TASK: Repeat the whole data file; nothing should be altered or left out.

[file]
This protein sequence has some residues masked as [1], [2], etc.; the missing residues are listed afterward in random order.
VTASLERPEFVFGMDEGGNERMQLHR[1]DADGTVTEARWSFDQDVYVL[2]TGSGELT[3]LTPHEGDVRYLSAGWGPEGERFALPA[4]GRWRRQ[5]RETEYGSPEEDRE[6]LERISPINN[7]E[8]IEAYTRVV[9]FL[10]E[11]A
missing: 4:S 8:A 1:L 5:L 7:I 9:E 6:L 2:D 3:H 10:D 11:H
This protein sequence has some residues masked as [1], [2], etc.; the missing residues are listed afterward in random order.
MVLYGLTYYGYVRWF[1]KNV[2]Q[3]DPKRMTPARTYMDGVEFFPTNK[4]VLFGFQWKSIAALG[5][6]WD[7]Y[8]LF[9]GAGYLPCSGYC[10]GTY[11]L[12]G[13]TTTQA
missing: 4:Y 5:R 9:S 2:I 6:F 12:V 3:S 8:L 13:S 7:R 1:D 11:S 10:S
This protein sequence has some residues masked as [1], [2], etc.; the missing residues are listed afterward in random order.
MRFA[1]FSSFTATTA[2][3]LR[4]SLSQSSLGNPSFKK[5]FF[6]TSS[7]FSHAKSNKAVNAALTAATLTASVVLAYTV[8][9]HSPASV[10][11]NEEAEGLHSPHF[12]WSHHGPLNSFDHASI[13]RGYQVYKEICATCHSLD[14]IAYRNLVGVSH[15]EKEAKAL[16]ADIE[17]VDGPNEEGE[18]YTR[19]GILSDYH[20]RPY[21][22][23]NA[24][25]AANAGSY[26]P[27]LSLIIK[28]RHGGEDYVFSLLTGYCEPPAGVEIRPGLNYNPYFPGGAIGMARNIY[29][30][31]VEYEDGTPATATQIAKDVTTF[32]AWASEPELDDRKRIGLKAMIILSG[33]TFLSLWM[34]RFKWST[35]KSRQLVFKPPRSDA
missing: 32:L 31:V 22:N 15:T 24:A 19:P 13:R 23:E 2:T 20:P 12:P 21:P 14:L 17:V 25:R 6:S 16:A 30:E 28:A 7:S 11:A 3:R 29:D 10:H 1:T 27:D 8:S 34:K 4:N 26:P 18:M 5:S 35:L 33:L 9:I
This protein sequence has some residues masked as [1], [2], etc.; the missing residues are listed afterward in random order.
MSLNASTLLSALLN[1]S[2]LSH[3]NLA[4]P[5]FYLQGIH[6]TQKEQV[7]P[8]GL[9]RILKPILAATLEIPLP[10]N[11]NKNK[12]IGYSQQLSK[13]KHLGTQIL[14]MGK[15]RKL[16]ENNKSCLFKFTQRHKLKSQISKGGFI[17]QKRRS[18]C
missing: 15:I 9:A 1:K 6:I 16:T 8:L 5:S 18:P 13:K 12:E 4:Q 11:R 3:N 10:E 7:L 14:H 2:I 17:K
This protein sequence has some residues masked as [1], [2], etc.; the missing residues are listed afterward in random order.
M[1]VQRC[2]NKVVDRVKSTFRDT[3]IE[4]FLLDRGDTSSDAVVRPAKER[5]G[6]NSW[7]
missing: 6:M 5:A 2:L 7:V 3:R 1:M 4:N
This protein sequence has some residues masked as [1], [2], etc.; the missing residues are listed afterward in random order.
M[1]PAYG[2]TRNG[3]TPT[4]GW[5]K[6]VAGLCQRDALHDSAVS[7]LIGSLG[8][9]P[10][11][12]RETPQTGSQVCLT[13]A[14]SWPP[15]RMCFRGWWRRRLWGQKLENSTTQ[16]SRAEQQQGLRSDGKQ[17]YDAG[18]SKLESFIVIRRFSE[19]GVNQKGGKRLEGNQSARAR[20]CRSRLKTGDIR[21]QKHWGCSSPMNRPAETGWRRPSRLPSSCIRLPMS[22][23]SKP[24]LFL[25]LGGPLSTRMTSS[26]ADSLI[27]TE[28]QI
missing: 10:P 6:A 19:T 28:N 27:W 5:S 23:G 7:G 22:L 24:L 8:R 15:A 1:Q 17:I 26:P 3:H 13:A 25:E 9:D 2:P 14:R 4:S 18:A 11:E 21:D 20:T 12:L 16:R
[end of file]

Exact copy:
This protein sequence has some residues masked as [1], [2], etc.; the missing residues are listed afterward in random order.
VTASLERPEFVFGMDEGGNERMQLHR[1]DADGTVTEARWSFDQDVYVL[2]TGSGELT[3]LTPHEGDVRYLSAGWGPEGERFALPA[4]GRWRRQ[5]RETEYGSPEEDRE[6]LERISPINN[7]E[8]IEAYTRVV[9]FL[10]E[11]A
missing: 4:S 8:A 1:L 5:L 7:I 9:E 6:L 2:D 3:H 10:D 11:H
This protein sequence has some residues masked as [1], [2], etc.; the missing residues are listed afterward in random order.
MVLYGLTYYGYVRWF[1]KNV[2]Q[3]DPKRMTPARTYMDGVEFFPTNK[4]VLFGFQWKSIAALG[5][6]WD[7]Y[8]LF[9]GAGYLPCSGYC[10]GTY[11]L[12]G[13]TTTQA
missing: 4:Y 5:R 9:S 2:I 6:F 12:V 3:S 8:L 13:S 7:R 1:D 11:S 10:S
This protein sequence has some residues masked as [1], [2], etc.; the missing residues are listed afterward in random order.
MRFA[1]FSSFTATTA[2][3]LR[4]SLSQSSLGNPSFKK[5]FF[6]TSS[7]FSHAKSNKAVNAALTAATLTASVVLAYTV[8][9]HSPASV[10][11]NEEAEGLHSPHF[12]WSHHGPLNSFDHASI[13]RGYQVYKEICATCHSLD[14]IAYRNLVGVSH[15]EKEAKAL[16]ADIE[17]VDGPNEEGE[18]YTR[19]GILSDYH[20]RPY[21][22][23]NA[24][25]AANAGSY[26]P[27]LSLIIK[28]RHGGEDYVFSLLTGYCEPPAGVEIRPGLNYNPYFPGGAIGMARNIY[29][30][31]VEYEDGTPATATQIAKDVTTF[32]AWASEPELDDRKRIGLKAMIILSG[33]TFLSLWM[34]RFKWST[35]KSRQLVFKPPRSDA
missing: 32:L 31:V 22:N 15:T 24:A 19:P 13:R 23:E 2:T 20:P 12:P 21:P 14:L 17:V 25:R 6:S 16:A 30:E 28:A 7:S 11:A 3:R 29:D 10:H 1:T 27:D 8:S 34:K 4:N 26:P 18:M 5:S 35:L 33:L 9:I
This protein sequence has some residues masked as [1], [2], etc.; the missing residues are listed afterward in random order.
MSLNASTLLSALLN[1]S[2]LSH[3]NLA[4]P[5]FYLQGIH[6]TQKEQV[7]P[8]GL[9]RILKPILAATLEIPLP[10]N[11]NKNK[12]IGYSQQLSK[13]KHLGTQIL[14]MGK[15]RKL[16]ENNKSCLFKFTQRHKLKSQISKGGFI[17]QKRRS[18]C
missing: 15:I 9:A 1:K 6:I 16:T 8:L 5:S 18:P 13:K 12:E 4:Q 11:R 3:N 10:E 7:L 14:H 2:I 17:K
This protein sequence has some residues masked as [1], [2], etc.; the missing residues are listed afterward in random order.
M[1]VQRC[2]NKVVDRVKSTFRDT[3]IE[4]FLLDRGDTSSDAVVRPAKER[5]G[6]NSW[7]
missing: 6:M 5:A 2:L 7:V 3:R 1:M 4:N
This protein sequence has some residues masked as [1], [2], etc.; the missing residues are listed afterward in random order.
M[1]PAYG[2]TRNG[3]TPT[4]GW[5]K[6]VAGLCQRDALHDSAVS[7]LIGSLG[8][9]P[10][11][12]RETPQTGSQVCLT[13]A[14]SWPP[15]RMCFRGWWRRRLWGQKLENSTTQ[16]SRAEQQQGLRSDGKQ[17]YDAG[18]SKLESFIVIRRFSE[19]GVNQKGGKRLEGNQSARAR[20]CRSRLKTGDIR[21]QKHWGCSSPMNRPAETGWRRPSRLPSSCIRLPMS[22][23]SKP[24]LFL[25]LGGPLSTRMTSS[26]ADSLI[27]TE[28]QI
missing: 10:P 6:A 19:T 28:N 27:W 5:S 23:G 7:G 22:L 24:L 8:R 15:A 1:Q 17:I 26:P 3:H 13:A 25:E 9:D 2:P 14:R 4:S 18:A 11:E 21:D 20:T 12:L 16:R